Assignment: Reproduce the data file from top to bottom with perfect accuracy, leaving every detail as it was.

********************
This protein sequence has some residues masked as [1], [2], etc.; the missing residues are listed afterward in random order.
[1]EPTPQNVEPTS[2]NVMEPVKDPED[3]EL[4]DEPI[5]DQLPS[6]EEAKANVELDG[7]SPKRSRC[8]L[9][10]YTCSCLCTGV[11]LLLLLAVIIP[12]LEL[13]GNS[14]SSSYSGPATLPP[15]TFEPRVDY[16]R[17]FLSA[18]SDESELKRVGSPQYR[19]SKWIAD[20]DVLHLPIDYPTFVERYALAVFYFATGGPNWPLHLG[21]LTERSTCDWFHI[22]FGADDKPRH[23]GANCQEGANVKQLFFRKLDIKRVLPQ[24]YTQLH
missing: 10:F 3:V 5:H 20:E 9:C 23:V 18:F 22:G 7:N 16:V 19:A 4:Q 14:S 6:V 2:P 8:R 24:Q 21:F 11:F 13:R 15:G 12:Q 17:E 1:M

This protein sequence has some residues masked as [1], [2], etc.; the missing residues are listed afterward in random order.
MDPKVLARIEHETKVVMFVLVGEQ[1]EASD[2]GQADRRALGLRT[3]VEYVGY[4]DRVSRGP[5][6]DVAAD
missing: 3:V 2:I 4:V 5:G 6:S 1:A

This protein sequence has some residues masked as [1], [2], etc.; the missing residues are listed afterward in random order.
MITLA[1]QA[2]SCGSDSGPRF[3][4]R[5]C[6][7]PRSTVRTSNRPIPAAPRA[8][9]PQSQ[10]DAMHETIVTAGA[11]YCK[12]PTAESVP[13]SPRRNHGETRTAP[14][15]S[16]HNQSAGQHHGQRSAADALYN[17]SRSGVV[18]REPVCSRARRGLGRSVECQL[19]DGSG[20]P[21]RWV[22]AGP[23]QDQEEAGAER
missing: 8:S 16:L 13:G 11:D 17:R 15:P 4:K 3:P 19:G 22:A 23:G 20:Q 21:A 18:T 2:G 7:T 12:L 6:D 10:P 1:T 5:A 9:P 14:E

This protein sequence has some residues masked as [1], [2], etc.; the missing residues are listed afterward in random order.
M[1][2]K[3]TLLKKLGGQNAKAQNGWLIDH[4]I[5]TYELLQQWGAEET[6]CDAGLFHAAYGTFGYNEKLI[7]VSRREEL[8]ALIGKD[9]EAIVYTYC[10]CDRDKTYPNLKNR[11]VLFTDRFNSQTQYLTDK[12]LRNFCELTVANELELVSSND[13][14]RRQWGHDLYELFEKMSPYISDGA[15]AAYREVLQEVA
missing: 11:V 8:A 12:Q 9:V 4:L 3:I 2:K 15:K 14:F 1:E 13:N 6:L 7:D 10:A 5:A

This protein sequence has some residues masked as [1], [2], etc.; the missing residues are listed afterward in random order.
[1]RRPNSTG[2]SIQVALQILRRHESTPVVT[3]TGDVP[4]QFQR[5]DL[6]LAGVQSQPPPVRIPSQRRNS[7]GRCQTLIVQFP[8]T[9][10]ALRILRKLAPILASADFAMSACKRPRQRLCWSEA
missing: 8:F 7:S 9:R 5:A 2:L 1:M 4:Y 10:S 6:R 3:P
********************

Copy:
This protein sequence has some residues masked as [1], [2], etc.; the missing residues are listed afterward in random order.
[1]EPTPQNVEPTS[2]NVMEPVKDPED[3]EL[4]DEPI[5]DQLPS[6]EEAKANVELDG[7]SPKRSRC[8]L[9][10]YTCSCLCTGV[11]LLLLLAVIIP[12]LEL[13]GNS[14]SSSYSGPATLPP[15]TFEPRVDY[16]R[17]FLSA[18]SDESELKRVGSPQYR[19]SKWIAD[20]DVLHLPIDYPTFVERYALAVFYFATGGPNWPLHLG[21]LTERSTCDWFHI[22]FGADDKPRH[23]GANCQEGANVKQLFFRKLDIKRVLPQ[24]YTQLH
missing: 10:F 3:V 5:H 20:E 9:C 23:V 18:F 22:G 7:N 16:V 19:A 4:Q 14:S 6:V 2:P 8:R 24:Q 21:F 11:F 13:R 15:G 12:Q 17:E 1:M

This protein sequence has some residues masked as [1], [2], etc.; the missing residues are listed afterward in random order.
MDPKVLARIEHETKVVMFVLVGEQ[1]EASD[2]GQADRRALGLRT[3]VEYVGY[4]DRVSRGP[5][6]DVAAD
missing: 3:V 2:I 4:V 5:G 6:S 1:A

This protein sequence has some residues masked as [1], [2], etc.; the missing residues are listed afterward in random order.
MITLA[1]QA[2]SCGSDSGPRF[3][4]R[5]C[6][7]PRSTVRTSNRPIPAAPRA[8][9]PQSQ[10]DAMHETIVTAGA[11]YCK[12]PTAESVP[13]SPRRNHGETRTAP[14][15]S[16]HNQSAGQHHGQRSAADALYN[17]SRSGVV[18]REPVCSRARRGLGRSVECQL[19]DGSG[20]P[21]RWV[22]AGP[23]QDQEEAGAER
missing: 8:S 16:L 13:G 11:D 17:R 15:P 4:K 3:P 19:G 22:A 23:G 20:Q 21:A 18:T 2:G 7:T 12:L 6:D 10:P 1:T 5:A 9:P 14:E

This protein sequence has some residues masked as [1], [2], etc.; the missing residues are listed afterward in random order.
M[1][2]K[3]TLLKKLGGQNAKAQNGWLIDH[4]I[5]TYELLQQWGAEET[6]CDAGLFHAAYGTFGYNEKLI[7]VSRREEL[8]ALIGKD[9]EAIVYTYC[10]CDRDKTYPNLKNR[11]VLFTDRFNSQTQYLTDK[12]LRNFCELTVANELELVSSND[13][14]RRQWGHDLYELFEKMSPYISDGA[15]AAYREVLQEVA
missing: 11:V 8:A 12:Q 9:V 4:L 3:I 2:K 15:K 14:F 1:E 13:N 6:L 7:D 10:A 5:A

This protein sequence has some residues masked as [1], [2], etc.; the missing residues are listed afterward in random order.
[1]RRPNSTG[2]SIQVALQILRRHESTPVVT[3]TGDVP[4]QFQR[5]DL[6]LAGVQSQPPPVRIPSQRRNS[7]GRCQTLIVQFP[8]T[9][10]ALRILRKLAPILASADFAMSACKRPRQRLCWSEA
missing: 8:F 7:S 9:R 5:A 2:L 1:M 4:Y 10:S 6:R 3:P